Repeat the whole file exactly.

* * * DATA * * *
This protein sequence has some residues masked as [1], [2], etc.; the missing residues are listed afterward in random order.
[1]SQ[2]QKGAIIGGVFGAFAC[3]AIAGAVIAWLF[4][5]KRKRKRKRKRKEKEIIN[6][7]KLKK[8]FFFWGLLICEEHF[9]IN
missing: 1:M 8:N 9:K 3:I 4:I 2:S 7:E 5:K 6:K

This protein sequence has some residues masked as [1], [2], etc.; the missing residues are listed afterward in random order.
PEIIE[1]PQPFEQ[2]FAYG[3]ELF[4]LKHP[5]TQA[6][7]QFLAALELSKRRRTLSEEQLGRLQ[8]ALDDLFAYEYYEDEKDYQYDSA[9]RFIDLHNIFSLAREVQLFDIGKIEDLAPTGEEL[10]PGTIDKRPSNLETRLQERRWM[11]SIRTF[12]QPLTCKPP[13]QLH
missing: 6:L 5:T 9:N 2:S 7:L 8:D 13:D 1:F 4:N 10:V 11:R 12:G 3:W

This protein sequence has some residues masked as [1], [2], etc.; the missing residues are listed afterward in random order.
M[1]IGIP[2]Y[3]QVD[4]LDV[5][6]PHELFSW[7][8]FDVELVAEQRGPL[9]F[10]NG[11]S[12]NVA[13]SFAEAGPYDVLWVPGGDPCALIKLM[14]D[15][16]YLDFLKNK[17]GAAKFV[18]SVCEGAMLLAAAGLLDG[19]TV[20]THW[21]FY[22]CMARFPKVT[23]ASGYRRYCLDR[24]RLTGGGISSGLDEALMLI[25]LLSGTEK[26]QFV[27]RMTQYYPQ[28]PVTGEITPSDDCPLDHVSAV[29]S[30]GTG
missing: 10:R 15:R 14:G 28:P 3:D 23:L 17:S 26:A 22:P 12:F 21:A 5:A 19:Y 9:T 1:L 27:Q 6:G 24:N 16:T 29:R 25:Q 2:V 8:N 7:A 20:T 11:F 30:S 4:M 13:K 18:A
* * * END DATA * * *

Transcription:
This protein sequence has some residues masked as [1], [2], etc.; the missing residues are listed afterward in random order.
[1]SQ[2]QKGAIIGGVFGAFAC[3]AIAGAVIAWLF[4][5]KRKRKRKRKRKEKEIIN[6][7]KLKK[8]FFFWGLLICEEHF[9]IN
missing: 1:M 8:N 9:K 3:I 4:I 2:S 7:E 5:K 6:K

This protein sequence has some residues masked as [1], [2], etc.; the missing residues are listed afterward in random order.
PEIIE[1]PQPFEQ[2]FAYG[3]ELF[4]LKHP[5]TQA[6][7]QFLAALELSKRRRTLSEEQLGRLQ[8]ALDDLFAYEYYEDEKDYQYDSA[9]RFIDLHNIFSLAREVQLFDIGKIEDLAPTGEEL[10]PGTIDKRPSNLETRLQERRWM[11]SIRTF[12]QPLTCKPP[13]QLH
missing: 6:L 5:T 9:N 2:S 7:L 8:D 13:D 1:F 4:N 10:V 11:R 12:G 3:W

This protein sequence has some residues masked as [1], [2], etc.; the missing residues are listed afterward in random order.
M[1]IGIP[2]Y[3]QVD[4]LDV[5][6]PHELFSW[7][8]FDVELVAEQRGPL[9]F[10]NG[11]S[12]NVA[13]SFAEAGPYDVLWVPGGDPCALIKLM[14]D[15][16]YLDFLKNK[17]GAAKFV[18]SVCEGAMLLAAAGLLDG[19]TV[20]THW[21]FY[22]CMARFPKVT[23]ASGYRRYCLDR[24]RLTGGGISSGLDEALMLI[25]LLSGTEK[26]QFV[27]RMTQYYPQ[28]PVTGEITPSDDCPLDHVSAV[29]S[30]GTG
missing: 10:R 15:R 14:G 28:P 3:D 23:L 17:S 26:A 22:P 12:F 21:A 5:A 19:Y 9:T 1:L 27:Q 6:G 24:N 16:T 29:R 25:Q 2:V 8:N 7:A 20:T 11:F 30:S 4:M 13:K 18:A